Essay / Theology

Take a Class on Christology This January

This January, we’ll be having the first annual Los Angeles Theology Conference, a two-day event which you could think of as an intensive class on christology. We’ve got five major theologians doing plenary sessions in the big room, and then talking things over at a final panel discussion (this panel is the part of the conference that I’m most eagerly anticipating). And then there are electives: three different parallel sessions during which you can choose to hear 3 of the 9 shorter papers being presented. You can choose among papers that do their systematic theology in dialogue with more biblical motifs, more historical sources, or in interaction with other doctrines. (See the schedule for details about the sessions.)

All told, you can attend a total of nine presentations (about twelve hours!) on christology at this conference. That’s a lot of doctrine! Or, to put it in academic terms, that’s a whole lot of “contact hours” with professors or “seat time” taking in lectures. We’ve got groups of students coming in from local colleges and seminaries to take advantage of this opportunity for instruction in christology. If you’re a theology student, consider attending the Los Angeles Theology Conference this January 17-18.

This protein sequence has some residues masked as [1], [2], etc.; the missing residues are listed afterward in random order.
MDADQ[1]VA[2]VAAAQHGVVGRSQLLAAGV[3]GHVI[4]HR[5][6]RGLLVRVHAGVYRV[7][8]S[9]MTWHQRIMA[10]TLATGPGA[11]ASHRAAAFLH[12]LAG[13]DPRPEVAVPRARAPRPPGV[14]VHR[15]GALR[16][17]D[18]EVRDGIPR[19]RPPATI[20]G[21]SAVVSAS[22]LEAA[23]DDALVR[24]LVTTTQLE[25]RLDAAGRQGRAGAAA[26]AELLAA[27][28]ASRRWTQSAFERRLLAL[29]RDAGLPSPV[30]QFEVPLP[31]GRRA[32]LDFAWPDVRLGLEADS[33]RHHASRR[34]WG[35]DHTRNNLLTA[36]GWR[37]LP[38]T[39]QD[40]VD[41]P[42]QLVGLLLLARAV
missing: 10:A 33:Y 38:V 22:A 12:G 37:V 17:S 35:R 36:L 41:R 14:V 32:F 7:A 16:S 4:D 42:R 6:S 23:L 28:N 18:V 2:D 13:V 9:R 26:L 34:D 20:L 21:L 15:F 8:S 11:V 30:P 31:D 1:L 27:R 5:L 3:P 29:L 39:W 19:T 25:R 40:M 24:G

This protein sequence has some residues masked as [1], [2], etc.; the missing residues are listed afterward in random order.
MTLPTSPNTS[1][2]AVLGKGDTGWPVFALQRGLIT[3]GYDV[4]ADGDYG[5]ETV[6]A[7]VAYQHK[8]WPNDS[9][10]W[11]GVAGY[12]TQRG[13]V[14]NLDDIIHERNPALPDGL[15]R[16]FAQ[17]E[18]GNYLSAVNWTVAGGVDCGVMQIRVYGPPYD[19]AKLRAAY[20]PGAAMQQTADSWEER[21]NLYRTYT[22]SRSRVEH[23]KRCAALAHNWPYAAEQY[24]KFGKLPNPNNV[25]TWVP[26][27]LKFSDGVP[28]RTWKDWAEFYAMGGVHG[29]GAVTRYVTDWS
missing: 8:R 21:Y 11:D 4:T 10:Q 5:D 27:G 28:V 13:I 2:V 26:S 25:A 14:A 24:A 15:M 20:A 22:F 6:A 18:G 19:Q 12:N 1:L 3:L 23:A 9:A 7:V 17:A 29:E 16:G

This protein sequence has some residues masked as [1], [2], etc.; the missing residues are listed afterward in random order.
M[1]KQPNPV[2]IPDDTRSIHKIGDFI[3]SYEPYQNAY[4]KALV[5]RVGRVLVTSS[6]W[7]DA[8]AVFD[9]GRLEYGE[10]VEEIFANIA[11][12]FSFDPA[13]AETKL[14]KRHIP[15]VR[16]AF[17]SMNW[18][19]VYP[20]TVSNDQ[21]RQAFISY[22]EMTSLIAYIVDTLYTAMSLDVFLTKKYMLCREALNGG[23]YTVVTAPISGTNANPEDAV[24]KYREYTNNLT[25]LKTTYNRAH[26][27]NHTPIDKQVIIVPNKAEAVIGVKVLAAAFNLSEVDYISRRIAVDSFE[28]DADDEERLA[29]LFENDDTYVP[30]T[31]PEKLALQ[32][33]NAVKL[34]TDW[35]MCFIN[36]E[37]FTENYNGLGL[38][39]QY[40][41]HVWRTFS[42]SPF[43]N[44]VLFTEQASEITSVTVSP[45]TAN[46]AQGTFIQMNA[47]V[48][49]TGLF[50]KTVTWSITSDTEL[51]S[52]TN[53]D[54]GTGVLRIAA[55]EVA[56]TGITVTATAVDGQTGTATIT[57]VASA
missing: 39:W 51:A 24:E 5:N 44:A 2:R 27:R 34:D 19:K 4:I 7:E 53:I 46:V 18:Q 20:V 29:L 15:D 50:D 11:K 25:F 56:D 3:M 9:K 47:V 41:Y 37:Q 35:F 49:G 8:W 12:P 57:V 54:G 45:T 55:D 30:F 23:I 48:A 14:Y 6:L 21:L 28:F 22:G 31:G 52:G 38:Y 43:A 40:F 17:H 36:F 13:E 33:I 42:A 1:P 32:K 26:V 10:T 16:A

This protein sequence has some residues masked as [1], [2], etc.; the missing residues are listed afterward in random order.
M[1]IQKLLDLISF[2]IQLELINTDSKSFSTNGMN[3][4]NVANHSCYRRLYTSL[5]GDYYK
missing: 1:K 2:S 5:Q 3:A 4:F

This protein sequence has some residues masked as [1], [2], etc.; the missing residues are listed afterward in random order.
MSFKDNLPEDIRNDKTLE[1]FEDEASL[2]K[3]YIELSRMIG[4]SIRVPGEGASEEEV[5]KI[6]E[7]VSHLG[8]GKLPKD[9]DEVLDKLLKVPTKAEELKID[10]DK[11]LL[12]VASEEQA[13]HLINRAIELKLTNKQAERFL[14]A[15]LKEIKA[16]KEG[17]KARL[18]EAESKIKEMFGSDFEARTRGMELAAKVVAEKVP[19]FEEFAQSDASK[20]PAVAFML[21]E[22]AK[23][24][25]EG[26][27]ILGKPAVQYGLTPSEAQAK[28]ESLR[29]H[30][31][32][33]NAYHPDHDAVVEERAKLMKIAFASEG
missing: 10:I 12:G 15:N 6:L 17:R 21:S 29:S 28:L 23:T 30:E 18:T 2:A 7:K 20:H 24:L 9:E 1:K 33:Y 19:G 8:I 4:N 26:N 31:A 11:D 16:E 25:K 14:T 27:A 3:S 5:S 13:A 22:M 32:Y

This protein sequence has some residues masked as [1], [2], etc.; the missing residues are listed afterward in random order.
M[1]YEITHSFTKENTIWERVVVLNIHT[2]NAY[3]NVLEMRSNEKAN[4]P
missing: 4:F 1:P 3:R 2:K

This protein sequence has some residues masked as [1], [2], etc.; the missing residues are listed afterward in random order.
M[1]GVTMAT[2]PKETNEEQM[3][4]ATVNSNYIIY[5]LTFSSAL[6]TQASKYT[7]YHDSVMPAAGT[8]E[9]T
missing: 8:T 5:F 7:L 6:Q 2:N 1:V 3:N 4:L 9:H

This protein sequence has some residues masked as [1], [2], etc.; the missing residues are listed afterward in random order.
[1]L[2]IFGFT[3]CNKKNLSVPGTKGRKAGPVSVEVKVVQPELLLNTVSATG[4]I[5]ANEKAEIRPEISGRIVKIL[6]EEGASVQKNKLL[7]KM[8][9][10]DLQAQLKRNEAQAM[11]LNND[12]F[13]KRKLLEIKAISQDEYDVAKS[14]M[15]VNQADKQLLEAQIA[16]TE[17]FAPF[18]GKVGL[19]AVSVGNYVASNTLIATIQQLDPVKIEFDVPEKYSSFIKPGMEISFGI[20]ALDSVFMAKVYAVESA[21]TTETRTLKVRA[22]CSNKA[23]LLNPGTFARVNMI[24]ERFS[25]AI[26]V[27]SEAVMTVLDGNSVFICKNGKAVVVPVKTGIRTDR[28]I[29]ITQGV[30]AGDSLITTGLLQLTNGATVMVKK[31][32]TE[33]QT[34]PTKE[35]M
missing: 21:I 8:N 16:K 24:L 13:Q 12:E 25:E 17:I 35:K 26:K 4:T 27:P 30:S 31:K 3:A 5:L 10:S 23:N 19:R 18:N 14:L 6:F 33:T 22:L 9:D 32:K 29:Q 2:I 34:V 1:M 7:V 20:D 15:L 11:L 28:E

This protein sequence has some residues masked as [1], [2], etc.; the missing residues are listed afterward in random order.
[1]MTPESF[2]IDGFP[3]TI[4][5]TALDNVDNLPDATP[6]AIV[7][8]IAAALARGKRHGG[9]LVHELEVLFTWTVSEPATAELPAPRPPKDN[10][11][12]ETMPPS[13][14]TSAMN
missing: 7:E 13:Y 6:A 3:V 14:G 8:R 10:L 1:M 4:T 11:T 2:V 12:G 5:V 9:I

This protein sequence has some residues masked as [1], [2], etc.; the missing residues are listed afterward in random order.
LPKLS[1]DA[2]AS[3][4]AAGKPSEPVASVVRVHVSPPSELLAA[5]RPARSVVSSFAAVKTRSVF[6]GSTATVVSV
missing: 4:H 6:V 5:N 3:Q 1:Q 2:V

If you’re a theology teacher, consider the next step: use this conference as a way of delivering 12 hours of focused instruction on a key doctrine to your students. We’ve set the quality standards very high at LATC on purpose. This conference is a resource that’s worth more than extra credit; it can easily be part of the core academic delivery of a class you’re teaching. With top theologians speaking on a key doctrine in a carefully-sequenced conference, it’s pretty obvious how you can make this worth academic units at your school: Add some basic preliminary reading and a post-conference discussion, plus a final reflection paper, and you’ve got a well-rounded educational experience on the doctrine of christology.

If you need more information or just want to brainstorm about possibilities, e-mail me at fred dot sanders at biola dot edu and let’s talk.

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